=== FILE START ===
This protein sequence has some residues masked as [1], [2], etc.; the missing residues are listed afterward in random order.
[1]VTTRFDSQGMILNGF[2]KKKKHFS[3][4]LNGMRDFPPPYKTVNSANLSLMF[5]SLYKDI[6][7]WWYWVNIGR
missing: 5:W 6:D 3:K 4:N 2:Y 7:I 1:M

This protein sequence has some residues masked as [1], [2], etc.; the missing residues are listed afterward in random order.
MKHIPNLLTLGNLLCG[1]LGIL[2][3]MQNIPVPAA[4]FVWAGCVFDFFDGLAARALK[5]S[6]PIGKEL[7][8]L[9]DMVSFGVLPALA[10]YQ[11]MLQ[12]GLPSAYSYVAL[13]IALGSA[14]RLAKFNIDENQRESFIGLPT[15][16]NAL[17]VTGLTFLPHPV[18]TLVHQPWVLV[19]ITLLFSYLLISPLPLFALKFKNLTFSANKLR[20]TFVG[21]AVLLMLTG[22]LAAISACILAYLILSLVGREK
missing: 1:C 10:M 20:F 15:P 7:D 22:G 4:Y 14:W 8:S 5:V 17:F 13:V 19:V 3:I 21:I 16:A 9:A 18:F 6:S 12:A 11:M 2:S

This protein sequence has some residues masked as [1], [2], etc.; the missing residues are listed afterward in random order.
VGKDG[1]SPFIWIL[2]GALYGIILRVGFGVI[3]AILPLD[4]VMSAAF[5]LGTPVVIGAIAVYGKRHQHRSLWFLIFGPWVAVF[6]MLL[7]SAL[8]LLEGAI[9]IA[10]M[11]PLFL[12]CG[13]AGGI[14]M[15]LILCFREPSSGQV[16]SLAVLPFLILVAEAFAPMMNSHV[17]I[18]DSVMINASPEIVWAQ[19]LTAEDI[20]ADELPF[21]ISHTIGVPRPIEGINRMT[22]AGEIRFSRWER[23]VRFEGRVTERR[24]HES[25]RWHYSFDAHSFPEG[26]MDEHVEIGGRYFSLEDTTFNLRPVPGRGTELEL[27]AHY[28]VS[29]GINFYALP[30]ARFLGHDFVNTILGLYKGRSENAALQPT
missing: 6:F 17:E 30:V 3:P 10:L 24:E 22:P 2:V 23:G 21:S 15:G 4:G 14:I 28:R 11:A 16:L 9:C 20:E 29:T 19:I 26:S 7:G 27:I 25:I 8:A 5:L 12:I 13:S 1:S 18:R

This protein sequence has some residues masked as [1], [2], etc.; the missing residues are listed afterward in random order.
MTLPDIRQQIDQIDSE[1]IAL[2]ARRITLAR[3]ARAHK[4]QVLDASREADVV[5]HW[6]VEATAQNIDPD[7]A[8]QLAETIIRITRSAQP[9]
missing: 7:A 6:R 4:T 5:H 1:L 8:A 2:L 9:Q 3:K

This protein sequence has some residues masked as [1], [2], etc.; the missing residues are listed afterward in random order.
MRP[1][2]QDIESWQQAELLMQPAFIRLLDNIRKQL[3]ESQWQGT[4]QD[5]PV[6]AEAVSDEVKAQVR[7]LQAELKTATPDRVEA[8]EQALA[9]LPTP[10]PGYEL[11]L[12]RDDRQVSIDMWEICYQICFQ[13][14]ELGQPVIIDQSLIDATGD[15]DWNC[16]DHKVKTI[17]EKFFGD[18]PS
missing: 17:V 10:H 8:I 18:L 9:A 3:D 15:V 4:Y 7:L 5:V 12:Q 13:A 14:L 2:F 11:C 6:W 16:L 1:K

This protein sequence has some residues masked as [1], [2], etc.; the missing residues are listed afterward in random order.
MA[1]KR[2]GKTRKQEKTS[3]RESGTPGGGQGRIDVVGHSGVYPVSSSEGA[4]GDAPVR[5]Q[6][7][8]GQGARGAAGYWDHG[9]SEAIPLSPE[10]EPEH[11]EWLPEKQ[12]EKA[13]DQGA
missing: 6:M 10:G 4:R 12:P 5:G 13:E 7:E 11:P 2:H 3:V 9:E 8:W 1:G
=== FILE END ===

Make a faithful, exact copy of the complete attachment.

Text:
This protein sequence has some residues masked as [1], [2], etc.; the missing residues are listed afterward in random order.
[1]VTTRFDSQGMILNGF[2]KKKKHFS[3][4]LNGMRDFPPPYKTVNSANLSLMF[5]SLYKDI[6][7]WWYWVNIGR
missing: 5:W 6:D 3:K 4:N 2:Y 7:I 1:M

This protein sequence has some residues masked as [1], [2], etc.; the missing residues are listed afterward in random order.
MKHIPNLLTLGNLLCG[1]LGIL[2][3]MQNIPVPAA[4]FVWAGCVFDFFDGLAARALK[5]S[6]PIGKEL[7][8]L[9]DMVSFGVLPALA[10]YQ[11]MLQ[12]GLPSAYSYVAL[13]IALGSA[14]RLAKFNIDENQRESFIGLPT[15][16]NAL[17]VTGLTFLPHPV[18]TLVHQPWVLV[19]ITLLFSYLLISPLPLFALKFKNLTFSANKLR[20]TFVG[21]AVLLMLTG[22]LAAISACILAYLILSLVGREK
missing: 1:C 10:M 20:F 15:P 7:D 22:G 4:Y 14:W 8:S 5:V 17:F 13:V 19:V 3:I 21:I 16:A 9:A 18:F 6:S 12:A 11:M 2:S

This protein sequence has some residues masked as [1], [2], etc.; the missing residues are listed afterward in random order.
VGKDG[1]SPFIWIL[2]GALYGIILRVGFGVI[3]AILPLD[4]VMSAAF[5]LGTPVVIGAIAVYGKRHQHRSLWFLIFGPWVAVF[6]MLL[7]SAL[8]LLEGAI[9]IA[10]M[11]PLFL[12]CG[13]AGGI[14]M[15]LILCFREPSSGQV[16]SLAVLPFLILVAEAFAPMMNSHV[17]I[18]DSVMINASPEIVWAQ[19]LTAEDI[20]ADELPF[21]ISHTIGVPRPIEGINRMT[22]AGEIRFSRWER[23]VRFEGRVTERR[24]HES[25]RWHYSFDAHSFPEG[26]MDEHVEIGGRYFSLEDTTFNLRPVPGRGTELEL[27]AHY[28]VS[29]GINFYALP[30]ARFLGHDFVNTILGLYKGRSENAALQPT
missing: 6:F 17:E 30:V 3:P 10:L 24:E 22:P 2:V 23:G 21:S 15:G 4:G 14:I 28:R 11:A 16:L 9:C 20:E 29:T 19:I 26:S 7:G 27:I 25:I 8:A 5:L 12:I 13:S 1:S 18:R

This protein sequence has some residues masked as [1], [2], etc.; the missing residues are listed afterward in random order.
MTLPDIRQQIDQIDSE[1]IAL[2]ARRITLAR[3]ARAHK[4]QVLDASREADVV[5]HW[6]VEATAQNIDPD[7]A[8]QLAETIIRITRSAQP[9]
missing: 7:A 6:R 4:T 5:H 1:L 8:A 2:L 9:Q 3:K

This protein sequence has some residues masked as [1], [2], etc.; the missing residues are listed afterward in random order.
MRP[1][2]QDIESWQQAELLMQPAFIRLLDNIRKQL[3]ESQWQGT[4]QD[5]PV[6]AEAVSDEVKAQVR[7]LQAELKTATPDRVEA[8]EQALA[9]LPTP[10]PGYEL[11]L[12]RDDRQVSIDMWEICYQICFQ[13][14]ELGQPVIIDQSLIDATGD[15]DWNC[16]DHKVKTI[17]EKFFGD[18]PS
missing: 17:V 10:H 8:I 18:L 9:A 3:D 15:V 4:Y 7:L 5:V 12:Q 13:A 14:L 2:F 11:C 6:W 16:L 1:K

This protein sequence has some residues masked as [1], [2], etc.; the missing residues are listed afterward in random order.
MA[1]KR[2]GKTRKQEKTS[3]RESGTPGGGQGRIDVVGHSGVYPVSSSEGA[4]GDAPVR[5]Q[6][7][8]GQGARGAAGYWDHG[9]SEAIPLSPE[10]EPEH[11]EWLPEKQ[12]EKA[13]DQGA
missing: 6:M 10:G 4:R 12:P 5:G 13:E 7:E 11:P 2:H 3:V 9:E 8:W 1:G